This collection of cases can provide guidance and inspiration to development practitioners and activists who wish to take the legal route to achieving the equal enjoyment of the right to social security or social protection. Most of these examples also provide insights on how to make a case and formulate arguments by examining the reasoning used by state authorities to limit or deny social protection benefits to specific groups, and the responses from competent legal bodies.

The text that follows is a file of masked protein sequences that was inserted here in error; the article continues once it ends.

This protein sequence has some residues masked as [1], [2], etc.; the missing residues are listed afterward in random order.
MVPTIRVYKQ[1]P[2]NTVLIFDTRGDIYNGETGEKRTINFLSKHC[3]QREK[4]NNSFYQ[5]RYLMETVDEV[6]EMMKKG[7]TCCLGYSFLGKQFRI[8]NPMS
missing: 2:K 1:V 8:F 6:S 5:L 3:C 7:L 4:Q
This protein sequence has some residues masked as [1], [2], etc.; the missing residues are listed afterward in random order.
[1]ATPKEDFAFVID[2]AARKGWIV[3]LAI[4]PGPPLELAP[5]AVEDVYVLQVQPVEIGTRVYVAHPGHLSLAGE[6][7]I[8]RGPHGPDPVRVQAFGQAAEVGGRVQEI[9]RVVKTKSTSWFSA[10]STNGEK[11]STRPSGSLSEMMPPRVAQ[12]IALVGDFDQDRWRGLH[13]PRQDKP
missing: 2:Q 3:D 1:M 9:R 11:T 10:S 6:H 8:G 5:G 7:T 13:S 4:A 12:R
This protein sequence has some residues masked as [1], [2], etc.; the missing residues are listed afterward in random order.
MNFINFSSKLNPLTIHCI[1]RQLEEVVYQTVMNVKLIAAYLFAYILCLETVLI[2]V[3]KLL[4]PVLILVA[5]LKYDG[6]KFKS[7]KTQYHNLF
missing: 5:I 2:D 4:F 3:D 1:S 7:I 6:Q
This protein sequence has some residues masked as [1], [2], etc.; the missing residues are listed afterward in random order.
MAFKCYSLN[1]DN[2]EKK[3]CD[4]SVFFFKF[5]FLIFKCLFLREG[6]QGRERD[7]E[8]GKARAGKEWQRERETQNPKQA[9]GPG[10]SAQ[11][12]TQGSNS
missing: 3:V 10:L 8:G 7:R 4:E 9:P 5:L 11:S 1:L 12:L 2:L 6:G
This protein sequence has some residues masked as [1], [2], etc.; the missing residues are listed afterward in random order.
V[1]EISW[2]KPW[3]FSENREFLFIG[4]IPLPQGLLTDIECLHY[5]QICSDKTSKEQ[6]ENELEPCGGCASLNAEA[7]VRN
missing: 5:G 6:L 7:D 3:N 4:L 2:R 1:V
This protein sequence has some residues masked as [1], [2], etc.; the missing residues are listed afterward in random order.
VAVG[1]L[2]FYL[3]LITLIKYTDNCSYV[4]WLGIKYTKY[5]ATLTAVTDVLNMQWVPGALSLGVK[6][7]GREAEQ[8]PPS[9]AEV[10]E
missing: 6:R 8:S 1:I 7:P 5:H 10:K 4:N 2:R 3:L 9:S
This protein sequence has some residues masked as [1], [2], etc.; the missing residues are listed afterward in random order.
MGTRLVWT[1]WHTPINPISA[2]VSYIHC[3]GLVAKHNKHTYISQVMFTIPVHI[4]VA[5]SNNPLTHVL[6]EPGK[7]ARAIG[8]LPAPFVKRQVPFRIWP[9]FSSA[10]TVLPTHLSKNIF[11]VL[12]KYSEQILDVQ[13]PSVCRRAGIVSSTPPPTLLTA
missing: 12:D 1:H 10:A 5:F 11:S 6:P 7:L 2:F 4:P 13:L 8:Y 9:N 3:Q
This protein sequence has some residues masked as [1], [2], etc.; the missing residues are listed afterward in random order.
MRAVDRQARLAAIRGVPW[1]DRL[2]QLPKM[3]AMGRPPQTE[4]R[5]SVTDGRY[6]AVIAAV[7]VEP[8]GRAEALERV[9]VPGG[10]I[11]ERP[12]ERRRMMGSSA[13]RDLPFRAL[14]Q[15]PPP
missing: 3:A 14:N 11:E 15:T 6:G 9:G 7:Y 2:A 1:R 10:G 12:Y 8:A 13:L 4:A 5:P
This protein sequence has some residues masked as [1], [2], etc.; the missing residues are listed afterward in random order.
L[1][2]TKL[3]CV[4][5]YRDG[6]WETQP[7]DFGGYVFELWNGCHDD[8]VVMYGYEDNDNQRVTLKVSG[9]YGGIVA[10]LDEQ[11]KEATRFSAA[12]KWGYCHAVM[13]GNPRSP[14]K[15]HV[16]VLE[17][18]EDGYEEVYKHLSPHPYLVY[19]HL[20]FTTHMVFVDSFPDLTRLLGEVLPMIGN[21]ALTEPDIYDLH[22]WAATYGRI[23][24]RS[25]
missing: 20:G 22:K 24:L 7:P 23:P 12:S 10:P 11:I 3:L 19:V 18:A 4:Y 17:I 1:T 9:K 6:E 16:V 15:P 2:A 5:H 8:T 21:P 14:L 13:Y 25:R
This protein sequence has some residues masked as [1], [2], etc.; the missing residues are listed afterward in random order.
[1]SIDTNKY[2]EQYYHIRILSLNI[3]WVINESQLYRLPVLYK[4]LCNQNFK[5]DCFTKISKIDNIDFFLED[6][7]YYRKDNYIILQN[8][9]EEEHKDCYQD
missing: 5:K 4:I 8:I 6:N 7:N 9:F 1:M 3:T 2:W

We present here a collection of relevant cases heard in domestic and regional courts, as well as international human rights bodies, in matters relating to social protection. The short summaries and original deliberations included demonstrate that the human right to social protection is increasingly justiciable (suitable for legal action or proceedings) at domestic, regional and international levels, through both constitutional guarantees and legally binding human rights instruments.
The intricate details of these cases can usefully reveal some of the administrative and practical challenges involved in claiming the right to social security or social protection, but ultimately they show how strongly this right is embedded in many legal systems.
The jurisprudence covers domestic, regional, and international case law.